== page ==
First of all, forgive me for putting on my marketing hat: I’m excited to announce that my book, The Big Book of Christian Mysticism, has now been released as an unabridged Audible.com audiobook! If you are an Audible.com subscriber, I hope you’ll consider adding this book to your collection. If you aren’t an Audible subscriber, you can purchase the audio version of the book for about the same price as the paperback. Audible audiobooks are downloaded, thus saving the cost of CDs and packaging. Once you download it, you can play it on your MP3 player, smartphone, computer — or you can burn CDs to listen to the recording on a conventional CD player.
I’m sad that I wasn’t invited to record the audiobook myself (the powers that be at Audible just didn’t realize what an awesome voice I have), but I must admit, I do like the voice of the narrator who recorded the book. So I’m happy to endorse this version of my book, and I hope all of you with lengthy commutes will get a copy. To do so, click here.
Disclosure: if you follow the link of the audiobook mentioned in this post and purchase it or other products from Amazon.com, I receive a small commission from Amazon. Thank you for doing so — it is the easiest way you can support this blog.
I always feel like when I post an announcement like the above — that is clearly oriented toward marketing my work — that I should balance it out with something that isn’t so crassly commercial.
So here you go.
My wife shared the following video with me this evening: of a Japanese woman named Miyoko Shida Rigolo, who performs a lovely, and deeply contemplative choreography called “Sanddornbalance” which involves an intricate balance of fourteen long palm branches… and a feather. Over about a seven minute period, the dancer slowly and elegantly builds an intricately balanced “mobile” that almost seems to float effortlessly above her; but as the end of the choreography reveals, it is so meticulously constructed that even the slightest miscalculation could send the entire assembly crashing down. But it doesn’t, a lovely testament to this artist’s profound engagement with her work. This performance took place on the Spanish TV Show “Tú Sí Sue Vales” which can be translated as “You can do it!” (it’s basically a “Spain’s Got Talent” type of show). Now, those shows tend to favor folks who make music or perform in some sort of splashy way — so how lovely to see such a Zen-like performance with a focus on concentration, mindfulness, balance, and poise. Toward the end of the choreography the music stops: and the performance continues on, in silence. Ah. I love it. Watch, and enjoy, and consider how this choreography is such an embodied metaphor for the contemplative life.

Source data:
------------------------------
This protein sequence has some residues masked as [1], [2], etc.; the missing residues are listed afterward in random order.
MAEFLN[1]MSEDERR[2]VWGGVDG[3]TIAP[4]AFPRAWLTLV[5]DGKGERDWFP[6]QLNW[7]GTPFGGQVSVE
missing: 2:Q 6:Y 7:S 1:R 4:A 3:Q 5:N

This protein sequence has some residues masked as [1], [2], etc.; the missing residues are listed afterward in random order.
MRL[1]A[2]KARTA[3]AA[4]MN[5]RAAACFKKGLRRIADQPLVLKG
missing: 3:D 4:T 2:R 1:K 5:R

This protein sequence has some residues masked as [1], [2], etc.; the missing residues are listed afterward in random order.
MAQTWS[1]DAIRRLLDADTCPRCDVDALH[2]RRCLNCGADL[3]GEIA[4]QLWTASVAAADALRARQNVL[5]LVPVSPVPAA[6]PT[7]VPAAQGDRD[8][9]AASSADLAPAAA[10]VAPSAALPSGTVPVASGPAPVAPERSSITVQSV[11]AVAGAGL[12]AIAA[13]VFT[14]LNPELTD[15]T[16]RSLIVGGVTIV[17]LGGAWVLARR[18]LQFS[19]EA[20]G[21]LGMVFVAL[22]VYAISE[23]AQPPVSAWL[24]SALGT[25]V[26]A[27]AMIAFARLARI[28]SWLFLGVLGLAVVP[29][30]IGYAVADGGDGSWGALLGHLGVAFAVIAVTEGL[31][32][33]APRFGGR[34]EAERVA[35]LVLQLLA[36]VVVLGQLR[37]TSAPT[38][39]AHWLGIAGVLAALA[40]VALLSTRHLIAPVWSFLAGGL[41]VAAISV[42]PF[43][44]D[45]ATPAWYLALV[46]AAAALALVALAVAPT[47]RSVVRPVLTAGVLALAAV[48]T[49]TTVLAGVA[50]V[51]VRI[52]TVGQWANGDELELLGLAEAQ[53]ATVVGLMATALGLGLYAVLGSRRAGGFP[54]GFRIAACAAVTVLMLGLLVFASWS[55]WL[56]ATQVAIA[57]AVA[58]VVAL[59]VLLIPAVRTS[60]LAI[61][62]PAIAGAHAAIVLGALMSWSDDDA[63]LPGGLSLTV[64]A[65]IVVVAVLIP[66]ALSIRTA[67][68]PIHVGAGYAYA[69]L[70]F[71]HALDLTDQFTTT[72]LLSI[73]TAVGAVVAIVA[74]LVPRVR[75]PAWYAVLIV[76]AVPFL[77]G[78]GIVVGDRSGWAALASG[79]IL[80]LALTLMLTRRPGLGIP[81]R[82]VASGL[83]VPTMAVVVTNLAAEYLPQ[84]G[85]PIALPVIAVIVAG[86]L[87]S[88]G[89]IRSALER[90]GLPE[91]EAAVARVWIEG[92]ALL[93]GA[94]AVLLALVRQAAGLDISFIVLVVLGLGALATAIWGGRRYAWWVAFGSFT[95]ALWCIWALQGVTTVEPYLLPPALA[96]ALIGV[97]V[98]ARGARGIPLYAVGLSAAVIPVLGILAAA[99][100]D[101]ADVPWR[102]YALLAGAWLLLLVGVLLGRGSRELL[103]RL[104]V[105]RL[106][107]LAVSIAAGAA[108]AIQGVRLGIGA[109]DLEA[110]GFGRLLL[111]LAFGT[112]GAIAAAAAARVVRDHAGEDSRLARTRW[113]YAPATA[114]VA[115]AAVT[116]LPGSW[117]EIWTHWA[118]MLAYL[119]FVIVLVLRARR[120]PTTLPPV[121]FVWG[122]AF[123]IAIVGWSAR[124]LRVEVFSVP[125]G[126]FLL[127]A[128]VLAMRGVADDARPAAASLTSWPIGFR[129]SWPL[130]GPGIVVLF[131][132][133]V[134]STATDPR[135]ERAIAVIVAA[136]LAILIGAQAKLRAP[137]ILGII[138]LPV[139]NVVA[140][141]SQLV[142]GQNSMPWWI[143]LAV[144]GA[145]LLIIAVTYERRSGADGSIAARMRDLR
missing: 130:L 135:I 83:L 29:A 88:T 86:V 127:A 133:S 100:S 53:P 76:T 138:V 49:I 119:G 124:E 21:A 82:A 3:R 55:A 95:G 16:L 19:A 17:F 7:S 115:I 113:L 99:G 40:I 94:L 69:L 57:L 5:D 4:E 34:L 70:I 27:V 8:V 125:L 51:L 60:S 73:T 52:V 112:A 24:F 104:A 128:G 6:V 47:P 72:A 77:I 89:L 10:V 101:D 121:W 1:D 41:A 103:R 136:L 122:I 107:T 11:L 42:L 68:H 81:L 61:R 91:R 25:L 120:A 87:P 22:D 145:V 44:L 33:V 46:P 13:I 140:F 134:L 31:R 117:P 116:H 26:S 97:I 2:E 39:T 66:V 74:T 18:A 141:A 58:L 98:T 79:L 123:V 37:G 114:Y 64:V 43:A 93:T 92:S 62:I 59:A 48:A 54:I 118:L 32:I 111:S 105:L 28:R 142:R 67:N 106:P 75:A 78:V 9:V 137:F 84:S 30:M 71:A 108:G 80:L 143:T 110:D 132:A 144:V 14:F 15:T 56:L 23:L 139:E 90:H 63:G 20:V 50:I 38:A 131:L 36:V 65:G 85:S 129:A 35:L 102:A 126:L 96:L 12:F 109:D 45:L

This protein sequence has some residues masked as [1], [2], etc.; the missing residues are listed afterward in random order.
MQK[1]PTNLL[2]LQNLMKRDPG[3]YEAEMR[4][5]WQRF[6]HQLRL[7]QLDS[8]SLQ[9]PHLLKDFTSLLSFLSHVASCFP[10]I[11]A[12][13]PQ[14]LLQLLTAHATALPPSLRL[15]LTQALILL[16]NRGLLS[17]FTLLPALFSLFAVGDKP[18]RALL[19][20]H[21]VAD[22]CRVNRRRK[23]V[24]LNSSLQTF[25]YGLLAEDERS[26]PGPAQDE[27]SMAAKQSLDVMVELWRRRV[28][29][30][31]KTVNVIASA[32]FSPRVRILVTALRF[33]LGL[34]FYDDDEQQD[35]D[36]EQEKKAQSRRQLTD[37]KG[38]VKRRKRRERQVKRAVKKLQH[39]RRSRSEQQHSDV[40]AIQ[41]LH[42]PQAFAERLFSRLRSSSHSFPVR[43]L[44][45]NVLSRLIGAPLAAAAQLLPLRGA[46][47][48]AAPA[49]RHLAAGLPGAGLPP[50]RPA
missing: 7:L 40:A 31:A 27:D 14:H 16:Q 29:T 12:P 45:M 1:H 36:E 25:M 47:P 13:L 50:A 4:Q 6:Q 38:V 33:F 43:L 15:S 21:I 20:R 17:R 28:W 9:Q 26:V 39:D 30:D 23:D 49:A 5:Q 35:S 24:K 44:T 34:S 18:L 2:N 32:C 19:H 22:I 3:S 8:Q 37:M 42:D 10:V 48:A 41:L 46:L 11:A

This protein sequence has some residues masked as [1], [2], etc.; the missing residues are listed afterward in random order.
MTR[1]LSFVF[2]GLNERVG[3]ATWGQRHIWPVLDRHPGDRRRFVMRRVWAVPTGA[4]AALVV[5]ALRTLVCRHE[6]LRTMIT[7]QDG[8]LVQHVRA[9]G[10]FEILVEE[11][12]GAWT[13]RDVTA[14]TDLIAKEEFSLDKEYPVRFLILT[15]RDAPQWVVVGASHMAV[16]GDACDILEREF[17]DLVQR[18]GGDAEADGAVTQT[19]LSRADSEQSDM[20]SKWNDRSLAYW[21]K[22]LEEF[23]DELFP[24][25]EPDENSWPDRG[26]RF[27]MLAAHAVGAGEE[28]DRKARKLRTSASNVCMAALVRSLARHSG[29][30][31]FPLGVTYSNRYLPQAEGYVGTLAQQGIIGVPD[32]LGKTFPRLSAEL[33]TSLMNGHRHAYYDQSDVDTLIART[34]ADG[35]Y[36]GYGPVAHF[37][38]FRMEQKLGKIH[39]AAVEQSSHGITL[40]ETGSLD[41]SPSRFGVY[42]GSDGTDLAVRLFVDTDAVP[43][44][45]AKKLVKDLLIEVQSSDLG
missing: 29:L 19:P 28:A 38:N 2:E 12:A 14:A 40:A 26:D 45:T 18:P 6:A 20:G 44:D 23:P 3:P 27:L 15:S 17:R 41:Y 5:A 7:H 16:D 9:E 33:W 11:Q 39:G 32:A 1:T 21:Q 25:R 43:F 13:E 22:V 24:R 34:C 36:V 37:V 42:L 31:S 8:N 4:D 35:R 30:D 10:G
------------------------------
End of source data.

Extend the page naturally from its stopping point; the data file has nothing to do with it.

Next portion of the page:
If you want to learn more about Miyoko Shida Rigolo, visit her Facebook page: https://www.facebook.com/pages/Miyoko-Shida-Rigolo/536212266424799?ws&nr